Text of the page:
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Ending Child Marriage

A first-ever international appeal aims to end child marriage in South Asia

“I was turned into someone’s wife before I knew what it meant to me,” remembers Rahar Maya Biswokarma, a Nepalese woman who was married off by her family at age 10. “All my joy was gone at once.”

Forced to leave her parents and her childhood home, to bear children while still a child herself, and to suffer through a lifetime of profound isolation as well the enduring physical trauma of a uterine prolapse that likely occurred as the result of giving birth at a young age, Maya looks back at her 40-year marriage with sorrow: “Perhaps I’ll regret getting married early throughout my life, until my death.”

Deprived of her dignity, her health, and a sense of personal fulfillment, Rahar Maya’s story is a disturbing but familiar tale. The centuries-old practice of child marriage in South Asia continues to plague generations of young girls and women in the modern world. Although there have been laws against child marriage in place throughout the region since 1929, estimates suggest that as many as 130 million South Asian girls will be forced into child marriage between 2010 and 2030—unless governments stop this practice immediately. Lax enforcement, entrenched regional customs, and a sense that marriage falls into the personal realm have allowed this harmful practice to perpetuate.

For the first time in history, key stakeholders in South Asia have come together to urge their governments to clarify, strengthen, and enforce their laws to end child marriage. Earlier this month, officials from member states of the South Asian Association for Regional Cooperation (SAARC), the region’s collaborative political body, and members of civil society endorsed an innovative call for action that implores governments to utilize legal mechanisms to address this human rights crisis.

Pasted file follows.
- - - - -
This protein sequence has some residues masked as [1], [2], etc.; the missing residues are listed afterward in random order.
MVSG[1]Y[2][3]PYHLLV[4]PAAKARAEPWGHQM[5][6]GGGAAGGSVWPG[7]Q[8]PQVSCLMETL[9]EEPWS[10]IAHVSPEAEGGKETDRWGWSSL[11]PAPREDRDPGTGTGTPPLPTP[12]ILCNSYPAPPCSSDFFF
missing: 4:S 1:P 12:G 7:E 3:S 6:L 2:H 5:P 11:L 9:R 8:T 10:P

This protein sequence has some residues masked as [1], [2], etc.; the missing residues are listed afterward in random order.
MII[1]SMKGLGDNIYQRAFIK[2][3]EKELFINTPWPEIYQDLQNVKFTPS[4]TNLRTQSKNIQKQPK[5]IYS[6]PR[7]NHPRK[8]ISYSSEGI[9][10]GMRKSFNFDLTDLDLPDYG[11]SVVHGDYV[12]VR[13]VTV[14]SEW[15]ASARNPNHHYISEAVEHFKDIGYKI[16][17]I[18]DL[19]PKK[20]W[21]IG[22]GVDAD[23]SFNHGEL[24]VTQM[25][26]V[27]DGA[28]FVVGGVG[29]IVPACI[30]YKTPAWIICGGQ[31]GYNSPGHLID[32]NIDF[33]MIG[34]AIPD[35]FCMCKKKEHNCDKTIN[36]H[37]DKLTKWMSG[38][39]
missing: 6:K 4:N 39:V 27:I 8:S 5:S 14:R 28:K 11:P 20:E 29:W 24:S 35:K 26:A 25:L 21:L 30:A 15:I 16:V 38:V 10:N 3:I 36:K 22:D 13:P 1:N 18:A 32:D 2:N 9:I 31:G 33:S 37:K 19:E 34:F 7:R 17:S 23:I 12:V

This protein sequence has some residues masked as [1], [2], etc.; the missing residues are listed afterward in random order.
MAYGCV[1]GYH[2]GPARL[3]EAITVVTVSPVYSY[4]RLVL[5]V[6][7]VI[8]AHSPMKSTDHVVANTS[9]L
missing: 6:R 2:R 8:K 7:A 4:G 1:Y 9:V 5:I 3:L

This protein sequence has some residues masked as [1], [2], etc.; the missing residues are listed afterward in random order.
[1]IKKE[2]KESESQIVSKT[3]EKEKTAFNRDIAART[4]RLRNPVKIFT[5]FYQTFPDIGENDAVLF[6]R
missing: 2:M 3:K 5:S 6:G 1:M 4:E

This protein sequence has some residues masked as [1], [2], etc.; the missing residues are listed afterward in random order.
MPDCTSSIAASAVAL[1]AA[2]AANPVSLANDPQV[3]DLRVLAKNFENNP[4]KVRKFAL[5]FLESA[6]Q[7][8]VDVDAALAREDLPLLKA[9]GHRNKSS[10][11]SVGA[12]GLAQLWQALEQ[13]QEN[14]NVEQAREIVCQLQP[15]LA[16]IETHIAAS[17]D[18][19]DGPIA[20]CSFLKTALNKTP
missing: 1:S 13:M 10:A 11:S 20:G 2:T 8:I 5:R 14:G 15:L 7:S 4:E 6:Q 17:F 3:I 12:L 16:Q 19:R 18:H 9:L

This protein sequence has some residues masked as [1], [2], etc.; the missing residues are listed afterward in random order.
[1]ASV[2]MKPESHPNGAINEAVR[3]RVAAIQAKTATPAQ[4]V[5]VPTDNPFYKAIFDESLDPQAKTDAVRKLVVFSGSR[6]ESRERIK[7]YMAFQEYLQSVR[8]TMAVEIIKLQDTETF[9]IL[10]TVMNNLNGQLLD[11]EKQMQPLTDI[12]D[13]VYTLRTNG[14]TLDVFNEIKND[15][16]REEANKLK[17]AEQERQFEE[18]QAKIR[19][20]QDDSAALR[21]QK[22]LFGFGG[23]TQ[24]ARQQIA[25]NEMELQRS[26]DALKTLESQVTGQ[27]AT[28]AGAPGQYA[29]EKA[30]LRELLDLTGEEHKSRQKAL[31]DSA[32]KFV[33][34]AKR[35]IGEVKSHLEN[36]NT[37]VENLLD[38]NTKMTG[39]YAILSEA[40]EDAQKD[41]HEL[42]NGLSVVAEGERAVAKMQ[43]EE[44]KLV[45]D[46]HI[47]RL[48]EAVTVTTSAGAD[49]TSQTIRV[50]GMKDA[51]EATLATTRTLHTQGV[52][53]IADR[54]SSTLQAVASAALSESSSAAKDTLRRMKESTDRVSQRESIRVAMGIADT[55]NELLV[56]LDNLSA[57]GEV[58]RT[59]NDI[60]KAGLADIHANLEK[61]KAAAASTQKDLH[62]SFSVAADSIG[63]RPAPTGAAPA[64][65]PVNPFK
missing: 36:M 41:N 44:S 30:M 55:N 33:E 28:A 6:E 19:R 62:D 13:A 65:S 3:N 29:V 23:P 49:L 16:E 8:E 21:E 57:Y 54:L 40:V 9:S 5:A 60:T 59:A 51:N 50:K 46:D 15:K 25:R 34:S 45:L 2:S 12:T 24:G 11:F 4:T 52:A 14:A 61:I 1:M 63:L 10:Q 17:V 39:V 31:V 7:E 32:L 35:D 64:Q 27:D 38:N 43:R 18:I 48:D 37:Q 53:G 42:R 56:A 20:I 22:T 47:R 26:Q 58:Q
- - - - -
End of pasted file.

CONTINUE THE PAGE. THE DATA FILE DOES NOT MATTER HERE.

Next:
The Center for Reproductive Rights and the South Asia Initiative to End Violence against Children (SAIEVAC)—which has led the development of a regional action plan to end child marriage to be implemented in January 2015—were the lead organizers in this effort. The Center has deployed its extensive legal expertise to promote the use of international and national norms and mechanisms for catalyzing change.

“We have been frustrated that despite clear international legal obligations to eliminate child marriage, South Asian governments have continued to show a lack of accountability in establishing proper legal frameworks and implementing and enforcing their laws to end this egregious practice,” says Melissa Upreti, the Center’s regional director for Asia. “This call for action demands that governments in the region urgently take concrete steps to protect the rights and well-being of millions of their most disenfranchised citizens.”

The document outlines a set of specific recommendations, such as codifying minimum age requirements for marriage, establishing legal remedies for girls whose rights are violated through child marriage which involves sexual violence and marital rape, providing counseling as well as sexual and reproductive health information and services, and improving national accountability measures for human rights violations.

“With the support of a number of high-ranking government officials, the call for action is an exciting culmination of years of advocacy, research, and intervention,” notes Upreti. Last year, as part of the launch of our current strategy in the region, the Center published an in-depth human rights analysis (Child Marriage in South Asia: Stop the Impunity) detailing the disturbing range of human rights violations associated with the practice.

The repercussions of child marriage are often disastrous—setting into motion a continuum of harm both for the young girls and for their communities. Early marriage leaves girls vulnerable to sexually contracted diseases as well as domestic violence and marital rape as a result of the power imbalance in the relationship. It also exposes them to life-threatening complications like the uterine prolapse that Rahar Maya experienced. Girls between the ages of 15 and 19 are twice as likely to die during pregnancy or childbirth compared to women over 20, and the risk is far greater for those under 15.

Ahead of SAARC’s 18th summit in Kathmandu next week, representatives from civil society will gather for an event where the historic call for action will be formally read aloud, ensuring that ending child marriage is central to the conversation of South Asia’s future.